Trekking in the foot steps of the Incas Intro Must see, must do, do before you die.

Ever heard these words before? I bet you have, along with countless other done to death descriptions of things that really don’t qualify as such. My pet hates are few, but I can’t stand the fact that thanks to the tabloid media we’ve become almost completely desensitized to dramatic descriptions, and that’s because they’re dished out daily to describe the most mundane things. The greatest offenders must be the pundits on Sky Sports who would think nothing of describing a mind numbingly boring nil all draw as truly unmissable. But tonight, I’m going to try and stop the rot and restore your faith in the power of descriptive language. In my short years, I’ve been lucky enough to travel quite a bit and see and do many memorable things, but I daren’t utter the hallowed words – do before you die, unless describing something truly special. The Inca Trail to the lost city of Macchu Piccu qualifies as such in my book. It stands out for it’s cocktail of jaw-dropping natural beauty, palpable sense of adventure and the immense personal satisfaction of completing a 47km hike of steep climbs at dizzying heights. I’d now like you to join me on that adventure as I recount this intrepid tale.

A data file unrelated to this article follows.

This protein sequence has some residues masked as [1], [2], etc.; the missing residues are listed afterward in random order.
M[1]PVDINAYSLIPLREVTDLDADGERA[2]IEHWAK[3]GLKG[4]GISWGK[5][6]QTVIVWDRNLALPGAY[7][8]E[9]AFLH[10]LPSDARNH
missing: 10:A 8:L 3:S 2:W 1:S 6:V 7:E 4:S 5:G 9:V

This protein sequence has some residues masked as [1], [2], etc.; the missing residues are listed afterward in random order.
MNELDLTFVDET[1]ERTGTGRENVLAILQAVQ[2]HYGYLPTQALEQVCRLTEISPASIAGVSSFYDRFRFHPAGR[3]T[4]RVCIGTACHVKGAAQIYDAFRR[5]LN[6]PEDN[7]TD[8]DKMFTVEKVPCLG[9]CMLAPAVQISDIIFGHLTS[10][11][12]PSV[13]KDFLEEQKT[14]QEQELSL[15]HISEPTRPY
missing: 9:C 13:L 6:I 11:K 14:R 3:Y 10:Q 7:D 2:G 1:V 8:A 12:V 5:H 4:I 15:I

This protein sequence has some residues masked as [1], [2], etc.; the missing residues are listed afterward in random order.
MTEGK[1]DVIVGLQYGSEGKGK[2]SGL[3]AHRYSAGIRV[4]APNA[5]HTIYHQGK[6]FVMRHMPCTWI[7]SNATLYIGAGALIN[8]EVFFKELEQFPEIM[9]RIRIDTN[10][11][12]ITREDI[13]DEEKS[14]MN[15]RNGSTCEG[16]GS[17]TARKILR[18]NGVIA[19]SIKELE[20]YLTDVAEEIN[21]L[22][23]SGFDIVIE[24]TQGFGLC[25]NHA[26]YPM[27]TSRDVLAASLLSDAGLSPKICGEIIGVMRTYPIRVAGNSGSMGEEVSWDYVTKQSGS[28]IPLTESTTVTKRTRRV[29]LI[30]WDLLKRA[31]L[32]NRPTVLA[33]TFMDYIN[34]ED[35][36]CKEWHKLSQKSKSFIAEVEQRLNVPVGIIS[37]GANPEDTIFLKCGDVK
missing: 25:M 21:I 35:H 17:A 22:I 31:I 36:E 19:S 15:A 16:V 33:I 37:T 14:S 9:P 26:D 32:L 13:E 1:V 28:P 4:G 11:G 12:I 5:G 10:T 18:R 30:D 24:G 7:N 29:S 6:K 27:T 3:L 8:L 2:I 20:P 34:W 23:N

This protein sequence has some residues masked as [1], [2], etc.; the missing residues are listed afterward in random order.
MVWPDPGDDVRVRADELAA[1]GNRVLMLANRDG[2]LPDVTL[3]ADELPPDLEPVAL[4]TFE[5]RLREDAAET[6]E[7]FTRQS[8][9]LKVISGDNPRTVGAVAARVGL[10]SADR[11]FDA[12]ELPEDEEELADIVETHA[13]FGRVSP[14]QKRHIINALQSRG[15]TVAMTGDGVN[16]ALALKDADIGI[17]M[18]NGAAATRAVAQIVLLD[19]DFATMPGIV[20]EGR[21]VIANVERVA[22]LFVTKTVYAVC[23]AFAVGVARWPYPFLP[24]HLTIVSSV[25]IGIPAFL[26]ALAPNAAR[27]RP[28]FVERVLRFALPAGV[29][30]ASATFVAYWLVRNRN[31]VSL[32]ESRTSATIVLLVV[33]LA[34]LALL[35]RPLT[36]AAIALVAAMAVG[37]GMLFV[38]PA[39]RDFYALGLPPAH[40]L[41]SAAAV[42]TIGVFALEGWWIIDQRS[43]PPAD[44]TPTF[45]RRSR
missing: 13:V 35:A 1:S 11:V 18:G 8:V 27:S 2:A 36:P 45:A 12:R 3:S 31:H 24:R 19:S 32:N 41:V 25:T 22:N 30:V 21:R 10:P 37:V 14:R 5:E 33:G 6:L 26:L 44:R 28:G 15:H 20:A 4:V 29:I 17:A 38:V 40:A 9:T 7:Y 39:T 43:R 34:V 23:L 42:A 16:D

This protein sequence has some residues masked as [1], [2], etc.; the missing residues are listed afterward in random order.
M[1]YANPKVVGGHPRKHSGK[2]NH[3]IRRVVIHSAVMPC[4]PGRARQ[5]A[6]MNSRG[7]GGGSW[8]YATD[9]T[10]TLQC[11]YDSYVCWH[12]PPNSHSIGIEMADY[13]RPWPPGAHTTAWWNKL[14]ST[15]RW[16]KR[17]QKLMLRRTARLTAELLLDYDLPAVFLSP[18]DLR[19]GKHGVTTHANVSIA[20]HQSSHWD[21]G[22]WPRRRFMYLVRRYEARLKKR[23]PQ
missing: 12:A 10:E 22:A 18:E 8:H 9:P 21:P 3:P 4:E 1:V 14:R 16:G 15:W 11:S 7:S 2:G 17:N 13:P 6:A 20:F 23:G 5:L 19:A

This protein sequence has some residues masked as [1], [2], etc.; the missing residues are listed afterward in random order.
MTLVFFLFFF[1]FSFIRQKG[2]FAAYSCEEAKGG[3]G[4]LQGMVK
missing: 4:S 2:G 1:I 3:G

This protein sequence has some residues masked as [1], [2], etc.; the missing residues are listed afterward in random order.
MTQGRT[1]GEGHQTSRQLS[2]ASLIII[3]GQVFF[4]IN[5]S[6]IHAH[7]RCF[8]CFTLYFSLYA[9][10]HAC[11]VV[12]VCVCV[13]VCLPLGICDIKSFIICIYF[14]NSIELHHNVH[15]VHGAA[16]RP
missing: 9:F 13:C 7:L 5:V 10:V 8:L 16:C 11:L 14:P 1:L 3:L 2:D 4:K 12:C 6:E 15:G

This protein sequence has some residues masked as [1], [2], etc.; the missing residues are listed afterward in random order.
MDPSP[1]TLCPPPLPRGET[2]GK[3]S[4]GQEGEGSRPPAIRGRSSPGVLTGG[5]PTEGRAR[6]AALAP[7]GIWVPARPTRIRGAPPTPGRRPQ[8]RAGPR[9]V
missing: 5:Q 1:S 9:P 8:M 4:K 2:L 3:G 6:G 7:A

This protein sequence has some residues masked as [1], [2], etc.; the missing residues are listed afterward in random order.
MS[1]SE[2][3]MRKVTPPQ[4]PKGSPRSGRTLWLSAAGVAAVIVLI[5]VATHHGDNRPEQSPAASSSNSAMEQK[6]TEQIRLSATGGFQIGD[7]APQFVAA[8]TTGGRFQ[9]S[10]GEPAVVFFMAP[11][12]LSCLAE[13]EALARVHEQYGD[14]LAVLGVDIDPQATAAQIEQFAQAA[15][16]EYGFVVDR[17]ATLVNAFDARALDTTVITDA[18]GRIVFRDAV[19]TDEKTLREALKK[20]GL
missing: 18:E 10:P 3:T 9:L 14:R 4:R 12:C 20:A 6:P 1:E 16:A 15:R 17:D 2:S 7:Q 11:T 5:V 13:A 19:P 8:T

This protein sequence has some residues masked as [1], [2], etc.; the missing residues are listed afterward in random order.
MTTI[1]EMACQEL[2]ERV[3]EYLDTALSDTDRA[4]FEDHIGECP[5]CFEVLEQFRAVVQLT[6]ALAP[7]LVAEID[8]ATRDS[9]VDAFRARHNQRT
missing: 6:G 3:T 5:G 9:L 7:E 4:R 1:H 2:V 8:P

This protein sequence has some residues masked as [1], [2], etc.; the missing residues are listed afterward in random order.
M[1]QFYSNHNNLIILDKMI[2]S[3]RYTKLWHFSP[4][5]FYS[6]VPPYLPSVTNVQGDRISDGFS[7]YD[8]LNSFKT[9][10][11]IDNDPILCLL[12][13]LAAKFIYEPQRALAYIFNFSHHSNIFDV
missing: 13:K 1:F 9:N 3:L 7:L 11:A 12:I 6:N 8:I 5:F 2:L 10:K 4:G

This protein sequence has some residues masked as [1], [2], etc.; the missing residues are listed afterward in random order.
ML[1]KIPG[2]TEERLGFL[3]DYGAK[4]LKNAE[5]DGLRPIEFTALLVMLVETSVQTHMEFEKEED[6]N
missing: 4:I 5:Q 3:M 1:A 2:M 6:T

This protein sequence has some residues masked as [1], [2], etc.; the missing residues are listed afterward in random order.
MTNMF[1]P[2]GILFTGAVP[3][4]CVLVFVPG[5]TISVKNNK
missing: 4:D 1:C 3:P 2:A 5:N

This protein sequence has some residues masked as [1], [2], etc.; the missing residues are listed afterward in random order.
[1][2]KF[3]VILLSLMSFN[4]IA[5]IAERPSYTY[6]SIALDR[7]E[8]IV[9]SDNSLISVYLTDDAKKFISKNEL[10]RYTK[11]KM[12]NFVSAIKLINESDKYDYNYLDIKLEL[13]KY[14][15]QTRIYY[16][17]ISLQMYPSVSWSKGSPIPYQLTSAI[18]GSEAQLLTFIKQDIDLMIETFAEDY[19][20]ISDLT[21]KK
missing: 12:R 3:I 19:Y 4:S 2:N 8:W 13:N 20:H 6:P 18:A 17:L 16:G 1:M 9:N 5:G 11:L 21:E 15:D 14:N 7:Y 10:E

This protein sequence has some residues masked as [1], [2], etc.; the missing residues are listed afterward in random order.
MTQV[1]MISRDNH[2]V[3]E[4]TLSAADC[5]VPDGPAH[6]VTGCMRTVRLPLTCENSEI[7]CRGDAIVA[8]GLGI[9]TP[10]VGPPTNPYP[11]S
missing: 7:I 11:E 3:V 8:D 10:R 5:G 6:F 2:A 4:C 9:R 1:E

the climb that morning was the toughest of the whole trip. That night at our campsite as darkness enveloped us. To put that in perspective. the lack of oxygen impaired my judgement and I decided to sprint the last 50m. our garrulous guide Celso regaled us with tales of the Incas every step of the trail. where the porters pulled off a loaves and fishes type miracle producing a kingly feast from a tiny tent. Never before had I seen a night’s sky so bursting with stars. perched at a dizzying 13. I was overwhelmed by what I saw when I gazed skywards. we resolved to keep up with her. On the final stretch. as it appeared that this small girl was carrying more than her own body weight in soft drinks on her back. After 2 hours of scaling steps we had climbed over a 1000 feet. I fully expected to catch up with the weighed down porters in a matter of minutes. Firstly our guide Celso introduced us to the team of porters who would be carrying the mountain of supplies needed for the trek. For us folk reared at sea-level this makes breathing a battle. At first I thought the lack of oxygen was playing a trick on me. All of a sudden a young girl came bounding up behind in a frantic hurry. Bags packed the porters bounded off into the distance. We set up camp for lunch at a place called Wayllabamba. By the end of the 1st day we had climbed over 3000ft and trekked 16km. we set off shortly afterwards. Dead Woman’s Pass.779ft. This resulted in my nearly passing out when I got to the top and . with loads that would have banjaxed your average beast of burden.Day 1 The starting point for the trek was an oxygen starved 8900ft above sea level. We struck up a chat in our broken Spanish. Fed and watered we were ready to attacked the ascent once more. They blazed like rebel diamonds cut out of the sun. Day 2 Shortly after setting off on the 2nd morning. and were fast approaching the highest point along the trail. Our panting posse stuffed ourselves until we could eat no more. but even that paled in comparison to being able to see the milky way so clearly that it felt like a divine mural on my bedroom ceiling. A little miffed at being told by an 8 year old carrying a back-breaking burden that she couldn’t wait for us. This endeavour lasted about 5 minutes as the young lady left us trailing in her wake gasping for breath like fish out water. but she wasted no time telling us she couldn’t wait up as she had to get up the mountain with the drinks to sell them to the hikers who passed by. Ireland’s highest peak Carrantoohill is a lowly 3400ft tall. Wrapped snugly in our llama woolies. Our guide was true to his word. We didn’t see them again for several hours! As we climbed steadily into the mountains. my buddy Gary and myself found ourselves at the front of our group and we felt that we were making heady progress in the struggle with the never-ending stairs of slabbed steps. and that’s before trekking and climbing for hours on end.